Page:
Battle of Mughar Ridge and,
early in December,
Jerusalem was captured following another Ottoman
defeat at the
Battle of Jerusalem (1917) . About this time,
Friedrich Freiherr Kress von Kressenstein was relieved of his duties
as the Eighth Army's commander, replaced by Djevad Pasha , and a few
months later the commander of the
Ottoman Army in Palestine, Erich von
Falkenhayn , was replaced by
Otto Liman von Sanders .
In early 1918, the front line was extended and the Jordan Valley was
occupied, following the First Transjordan and the Second Transjordan
British Empire forces in March and April 1918. In March,
most of the Egyptian Expeditionary Force's British infantry and
Yeomanry cavalry were sent to the Western Front as a consequence of
the Spring Offensive. They were replaced by Indian Army units. During
several months of reorganisation and training of the summer, a number
of attacks were carried out on sections of the Ottoman front line.
These pushed the front line north to more advantageous positions for
the Entente in preparation for an attack and to acclimatise the newly
arrived Indian Army infantry. It was not until the middle of September
that the integrated force was ready for large-scale operations.
The reorganised Egyptian Expeditionary Force, with an additional
mounted division, broke Ottoman forces at the Battle of Megiddo in
September 1918. In two days the British and Indian infantry, supported
by a creeping barrage, broke the Ottoman front line and captured the
headquarters of the
Eighth Army (Ottoman Empire) at Tulkarm , the
continuous trench lines at Tabsor , Arara and the Seventh Army
(Ottoman Empire) headquarters at Nablus . The Desert Mounted Corps
rode through the break in the front line created by the infantry and,
during virtually continuous operations by
Australian Light Horse ,
British mounted Yeomanry, Indian
Lancers and New Zealand Mounted Rifle
brigades in the
Jezreel Valley , they captured Nazareth , Afulah and
Beisan , Jenin , along with Haifa on the Mediterranean coast and Daraa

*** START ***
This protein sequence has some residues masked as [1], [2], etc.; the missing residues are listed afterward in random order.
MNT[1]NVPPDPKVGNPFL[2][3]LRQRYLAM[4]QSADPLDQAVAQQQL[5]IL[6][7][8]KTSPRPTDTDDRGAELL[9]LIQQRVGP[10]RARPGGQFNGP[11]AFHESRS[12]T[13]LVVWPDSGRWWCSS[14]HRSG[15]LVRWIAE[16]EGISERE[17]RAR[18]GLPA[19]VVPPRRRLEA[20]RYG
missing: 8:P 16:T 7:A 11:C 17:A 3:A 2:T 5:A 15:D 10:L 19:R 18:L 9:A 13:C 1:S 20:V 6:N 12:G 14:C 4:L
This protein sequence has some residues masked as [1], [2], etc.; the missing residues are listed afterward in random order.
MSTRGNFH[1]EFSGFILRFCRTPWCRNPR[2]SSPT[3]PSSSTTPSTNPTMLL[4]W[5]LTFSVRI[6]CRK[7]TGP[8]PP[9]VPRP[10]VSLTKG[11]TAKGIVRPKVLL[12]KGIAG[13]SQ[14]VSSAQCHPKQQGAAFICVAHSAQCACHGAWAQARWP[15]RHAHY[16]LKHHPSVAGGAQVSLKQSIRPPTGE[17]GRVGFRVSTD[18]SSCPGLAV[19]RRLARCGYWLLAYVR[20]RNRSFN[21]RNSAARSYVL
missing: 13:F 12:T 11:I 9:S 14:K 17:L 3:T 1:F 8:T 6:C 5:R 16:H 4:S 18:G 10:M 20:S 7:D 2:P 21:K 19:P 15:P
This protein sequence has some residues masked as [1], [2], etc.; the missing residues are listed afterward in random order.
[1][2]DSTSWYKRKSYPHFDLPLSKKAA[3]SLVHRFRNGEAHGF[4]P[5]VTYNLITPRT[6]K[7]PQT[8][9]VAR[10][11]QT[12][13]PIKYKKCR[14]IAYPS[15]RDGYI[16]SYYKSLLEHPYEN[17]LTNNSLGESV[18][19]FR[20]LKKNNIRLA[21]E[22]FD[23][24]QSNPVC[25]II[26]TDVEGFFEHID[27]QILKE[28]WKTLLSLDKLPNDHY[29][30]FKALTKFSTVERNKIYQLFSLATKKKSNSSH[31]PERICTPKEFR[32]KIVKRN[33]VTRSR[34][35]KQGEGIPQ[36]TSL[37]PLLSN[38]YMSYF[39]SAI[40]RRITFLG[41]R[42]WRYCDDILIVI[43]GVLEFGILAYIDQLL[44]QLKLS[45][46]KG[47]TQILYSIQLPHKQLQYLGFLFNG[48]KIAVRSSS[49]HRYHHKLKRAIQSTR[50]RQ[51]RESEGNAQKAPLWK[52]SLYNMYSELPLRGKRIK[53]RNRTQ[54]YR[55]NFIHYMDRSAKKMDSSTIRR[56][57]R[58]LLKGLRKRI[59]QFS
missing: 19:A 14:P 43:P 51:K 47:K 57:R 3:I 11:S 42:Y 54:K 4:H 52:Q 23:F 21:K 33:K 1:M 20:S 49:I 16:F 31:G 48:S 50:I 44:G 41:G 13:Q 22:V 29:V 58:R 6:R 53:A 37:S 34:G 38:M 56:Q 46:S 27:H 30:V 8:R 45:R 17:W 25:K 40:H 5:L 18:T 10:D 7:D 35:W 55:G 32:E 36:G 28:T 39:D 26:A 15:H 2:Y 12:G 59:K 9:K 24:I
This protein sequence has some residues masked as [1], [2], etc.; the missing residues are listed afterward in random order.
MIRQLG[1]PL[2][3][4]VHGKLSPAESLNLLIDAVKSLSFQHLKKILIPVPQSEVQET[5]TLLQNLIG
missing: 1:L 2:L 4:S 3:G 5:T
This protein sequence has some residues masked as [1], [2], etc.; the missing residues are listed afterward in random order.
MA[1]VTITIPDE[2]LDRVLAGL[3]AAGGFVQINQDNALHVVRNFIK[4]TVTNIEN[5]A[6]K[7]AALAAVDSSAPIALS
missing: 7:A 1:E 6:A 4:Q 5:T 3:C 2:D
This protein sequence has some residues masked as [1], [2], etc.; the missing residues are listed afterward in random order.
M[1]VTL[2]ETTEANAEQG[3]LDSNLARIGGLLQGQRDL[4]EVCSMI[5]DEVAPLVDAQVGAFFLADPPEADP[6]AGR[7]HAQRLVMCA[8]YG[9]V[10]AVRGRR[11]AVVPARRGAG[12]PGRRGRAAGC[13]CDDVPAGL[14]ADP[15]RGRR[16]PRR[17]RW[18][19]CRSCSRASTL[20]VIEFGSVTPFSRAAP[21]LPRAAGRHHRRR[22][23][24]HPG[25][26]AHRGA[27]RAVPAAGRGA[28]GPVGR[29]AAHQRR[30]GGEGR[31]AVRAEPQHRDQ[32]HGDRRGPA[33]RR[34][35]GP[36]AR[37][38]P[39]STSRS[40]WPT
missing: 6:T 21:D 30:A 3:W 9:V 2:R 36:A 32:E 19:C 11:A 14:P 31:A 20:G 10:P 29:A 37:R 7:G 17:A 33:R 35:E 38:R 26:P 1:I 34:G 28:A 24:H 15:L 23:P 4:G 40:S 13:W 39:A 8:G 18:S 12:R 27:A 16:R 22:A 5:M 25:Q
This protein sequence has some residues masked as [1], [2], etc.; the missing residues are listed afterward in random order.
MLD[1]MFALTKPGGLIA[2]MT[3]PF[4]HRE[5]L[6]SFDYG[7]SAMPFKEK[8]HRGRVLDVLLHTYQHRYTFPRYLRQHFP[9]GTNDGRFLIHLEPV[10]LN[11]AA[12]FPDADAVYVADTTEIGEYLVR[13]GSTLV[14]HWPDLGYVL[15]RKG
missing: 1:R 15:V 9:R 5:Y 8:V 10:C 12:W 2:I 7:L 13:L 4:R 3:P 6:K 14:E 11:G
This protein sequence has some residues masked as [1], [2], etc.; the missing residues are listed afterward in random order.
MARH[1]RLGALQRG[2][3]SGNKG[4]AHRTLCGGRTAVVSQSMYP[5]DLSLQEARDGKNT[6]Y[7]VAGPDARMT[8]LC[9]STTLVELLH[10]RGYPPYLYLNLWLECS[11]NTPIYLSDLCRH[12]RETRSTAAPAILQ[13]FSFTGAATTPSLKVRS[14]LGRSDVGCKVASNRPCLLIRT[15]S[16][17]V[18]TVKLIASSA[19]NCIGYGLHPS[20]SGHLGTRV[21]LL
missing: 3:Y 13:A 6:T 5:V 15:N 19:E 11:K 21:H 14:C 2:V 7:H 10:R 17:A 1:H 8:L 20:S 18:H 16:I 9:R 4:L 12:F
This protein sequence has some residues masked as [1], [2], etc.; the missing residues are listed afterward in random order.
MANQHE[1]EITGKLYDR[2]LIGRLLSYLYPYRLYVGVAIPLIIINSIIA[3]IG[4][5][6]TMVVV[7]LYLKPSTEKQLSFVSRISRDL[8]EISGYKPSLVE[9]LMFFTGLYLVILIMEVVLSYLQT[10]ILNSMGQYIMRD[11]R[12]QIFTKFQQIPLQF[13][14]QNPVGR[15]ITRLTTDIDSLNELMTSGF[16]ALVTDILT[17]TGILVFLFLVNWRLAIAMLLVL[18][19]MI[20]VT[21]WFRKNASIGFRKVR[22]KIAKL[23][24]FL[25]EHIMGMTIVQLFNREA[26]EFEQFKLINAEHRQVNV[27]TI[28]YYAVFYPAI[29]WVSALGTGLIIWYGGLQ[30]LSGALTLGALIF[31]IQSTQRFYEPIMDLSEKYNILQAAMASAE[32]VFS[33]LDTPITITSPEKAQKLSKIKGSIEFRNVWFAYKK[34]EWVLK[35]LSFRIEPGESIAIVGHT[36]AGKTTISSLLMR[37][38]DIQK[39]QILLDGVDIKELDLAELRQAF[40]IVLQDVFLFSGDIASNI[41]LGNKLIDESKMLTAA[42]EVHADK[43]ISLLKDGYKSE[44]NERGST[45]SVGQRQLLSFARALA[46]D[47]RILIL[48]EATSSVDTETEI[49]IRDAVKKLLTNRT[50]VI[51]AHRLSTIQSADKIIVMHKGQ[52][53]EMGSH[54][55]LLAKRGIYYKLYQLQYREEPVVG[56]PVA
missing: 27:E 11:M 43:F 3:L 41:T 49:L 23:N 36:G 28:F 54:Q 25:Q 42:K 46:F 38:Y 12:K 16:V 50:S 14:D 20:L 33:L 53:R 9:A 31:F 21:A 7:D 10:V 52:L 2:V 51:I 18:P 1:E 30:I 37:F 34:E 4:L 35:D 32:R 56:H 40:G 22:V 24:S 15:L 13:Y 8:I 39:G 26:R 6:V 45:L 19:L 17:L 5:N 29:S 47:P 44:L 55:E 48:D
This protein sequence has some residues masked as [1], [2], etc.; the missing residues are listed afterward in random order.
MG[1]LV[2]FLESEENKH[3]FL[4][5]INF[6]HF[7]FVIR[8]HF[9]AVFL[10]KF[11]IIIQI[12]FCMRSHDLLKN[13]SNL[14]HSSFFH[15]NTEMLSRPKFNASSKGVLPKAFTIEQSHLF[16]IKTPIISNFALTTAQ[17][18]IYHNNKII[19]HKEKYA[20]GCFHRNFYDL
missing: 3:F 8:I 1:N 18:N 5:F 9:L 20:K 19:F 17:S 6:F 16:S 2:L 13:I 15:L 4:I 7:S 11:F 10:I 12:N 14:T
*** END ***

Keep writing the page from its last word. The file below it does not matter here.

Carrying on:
east of the
Jordan River on the Hejaz railway. Samakh and
Sea of Galilee
Sea of Galilee , were captured on the way northwards to
Meanwhile, Chaytor\'s Force of Australian light horse, New Zealand
mounted rifles, Indian, British West Indies and Jewish infantry
captured the crossings of the
Jordan River , Es Salt ,
Amman and at
Ziza most of the
Fourth Army (Ottoman Empire) . The
Mudros , signed at the end of October, ended hostilities with the
Ottoman Empire when fighting was continuing north of
Entry Of The United States
American entry into World War I President Wilson
before Congress, announcing the break in official relations with
Germany on 3 February 1917
At the outbreak of the war, the
United States pursued a policy of
non-intervention , avoiding conflict while trying to broker a peace.
When the German
U-boat U-20 sank the British liner
RMS Lusitania on 7
May 1915 with 128 Americans among the dead, President Woodrow Wilson
insisted that "America is too proud to fight" but demanded an end to
attacks on passenger ships. Germany complied. Wilson unsuccessfully
tried to mediate a settlement. However, he also repeatedly warned that
United States would not tolerate unrestricted submarine warfare,
in violation of international law. Former president Theodore Roosevelt
denounced German acts as "piracy". Wilson was narrowly reelected in
1916 as his supporters emphasized "he kept us out of war".
In January 1917, Germany resumed unrestricted submarine warfare,
realizing it would mean American entry. The German Foreign Minister,
Zimmermann Telegram , invited Mexico to join the war as
Germany's ally against the United States. In return, the Germans would
finance Mexico's war and help it recover the territories of Texas, New
Mexico, and Arizona. The United Kingdom intercepted the message and
presented it to the U.S. embassy in the U.K. From there it made its
way to President Wilson who released the Zimmermann note to the
public, and Americans saw it as casus belli . Wilson called on antiwar
elements to end all wars, by winning this one and eliminating
militarism from the globe. He argued that the war was so important